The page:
Aldi sales surge puts pressure on rivals

Aldi’s Tom Daunt has welcomed the year’s strong performance. Picture: DANIEL MUNOZDiscount retailer Aldi Australia has vowed to maintain pricing pressure on rivals in the $85 billion grocery market, after increasing sales by 13 per cent in 2014, outpacing food and liquor sales growth at Coles and Woolworths almost three-fold.
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Aldi Australia’s sales reached $6 billion in the 12 months ending December 2014, compared with $5.3 billion in 2013. The growth was underpinned by strong same-store sales growth and 25 new stores.

In comparison, Woolworths’ Australian food and liquor sales grew 4.7 per cent to $41.7 billion in fiscal 2014 and Coles’ food and liquor sales rose 4.6 per cent to $29.2 billion.

“We’re very pleased with the progress. We had a successful 2014,” Aldi group managing director Tom Daunt said on Tuesday. New stores took store numbers to 366, lifting Aldi’s market share in eastern states to 11 per cent.

UBS expects Aldi’s sales to reach $9.3 billion in five years and says revenue could hit $13 billion, challenging Coles’ and Woolworths’ stranglehold over the grocery sector, if it fixes issues such as checkoutqueues.

Mr Daunt agreed that UBS’s $9.3 billion forecast was “perfectly possible” and said Aldi’s national market share could approach 15 per cent over time as it opened up to 120 stores in Western Australia and South Australia and added 20 stores a year in the east.

“We have about 11 per cent share on the eastern seaboard (and) I’d expect we’d obtain that sort of success in the new markets of Western Australia and South Australia. There’s probably a little bit more market share that we could obtain out of existing markets on the eastern seaboard,” he said.

Aldi would maintain its lowest-price position in the market, despite renewed discounting and price investment by the big chains, Mr Daunt said. A basket of branded and private label groceries at Aldi was 20 to 30 per cent cheaper than a similar basket at Coles or Woolworths and the discounter enjoyed strong relationships with suppliers, he said.

“At the core of our business model is the need to offer the highest-quality product at the lowest price. It’s a very dangerous territory to get into for a discounter to allow others to encroach on that area and that’s certainly not part of our plan.

“We will always select the lowest price we’re able to afford to sell the product at, which is very different to the standard retail convention, which is to price products at the highest you’re able to get away with.”

But Mr Daunt played down speculation that Aldi’s sales could double or triple in the foreseeable future, saying “it’s not going to happen”.

“Despite our success over 14 years we do remain somewhat of a niche retailer, with a limited range of very high-quality products sold at heavily discounted prices. The niche nature of our business model won’t change into the future, even though Aldi has added more national brands to its private label range and is expanding its fresh offer,” he said.

“We’re a company that’s not focused on year-by-year sales growth and we’re not focused on market share. What we are focused on is investing in Australia over a long period of time to produce a sustainable, successful operation.”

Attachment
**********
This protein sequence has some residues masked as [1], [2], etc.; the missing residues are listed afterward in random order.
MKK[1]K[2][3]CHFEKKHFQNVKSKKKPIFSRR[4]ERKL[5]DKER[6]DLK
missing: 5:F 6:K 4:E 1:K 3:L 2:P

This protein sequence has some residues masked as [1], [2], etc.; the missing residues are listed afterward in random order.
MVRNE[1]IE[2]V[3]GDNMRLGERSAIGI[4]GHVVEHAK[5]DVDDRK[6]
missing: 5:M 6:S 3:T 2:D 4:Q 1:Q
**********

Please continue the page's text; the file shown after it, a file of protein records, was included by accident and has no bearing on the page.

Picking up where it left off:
Mr Daunt defended Aldi’s limited partnership structure, which averts the need to lodge detailed accounts with the corporate regulator, and has no plans to lift Aldi’s financial disclosures.

“We have set up the company to be a private company because we believe it gives us distinct advantages. That allows us to focus internally on the operations of the business and what our customers need,” he said.

However, unlike multinationals such as Apple and Google, Aldi appears to have paid a full corporate tax rate since becoming profitable five years ago and has no intercompany loans or licence fee arrangements with its German parent. Aldi Australia’s average corporate tax rate in the past few years was almost 31 per cent of net profit and in 2013 it paid $80 million in corporate tax.

Mr Daunt said Aldi Australia was keeping an eye on other markets in Australasia but had no plans “at this stage” to expand in Asia.

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Man injured in fight at Fairfield Heights

A man has been treated in hospital after being assaulted by up to eight teenagers at Fairfield Heights early this morning.
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At 12.30am, officers attached to Fairfield Local Area Command were called to Brooks Lane followingreports of a fight.

Police said two men, aged 20 and 22, were loading furniture outside a unit when they were assaulted by a group of seven or eight youths.

The older man was also struck with a chairbefore the group left the scene with his wallet and phone.

He was treated by Ambulance Paramedics for cuts and bruising before he was taken to Fairfield Hospital where he is receiving further treatment for a laceration to his scalp.

The teens are described only as being all male, Asian and Pacific Islander/Maori inappearance.

Anyone with information is urged to call Crime Stoppers on 1800 333 000.

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Plums ripe for the picking

ROBBED: Meredith Ramsey with her granddaughters Sienna and Keira Taylor with the plum tree that was completely stripped of its fruit while she was away.CLEVE resident Meredith Ramsey got the shock of her life when she went to pick the fruit off her plum tree only to find it totally bare.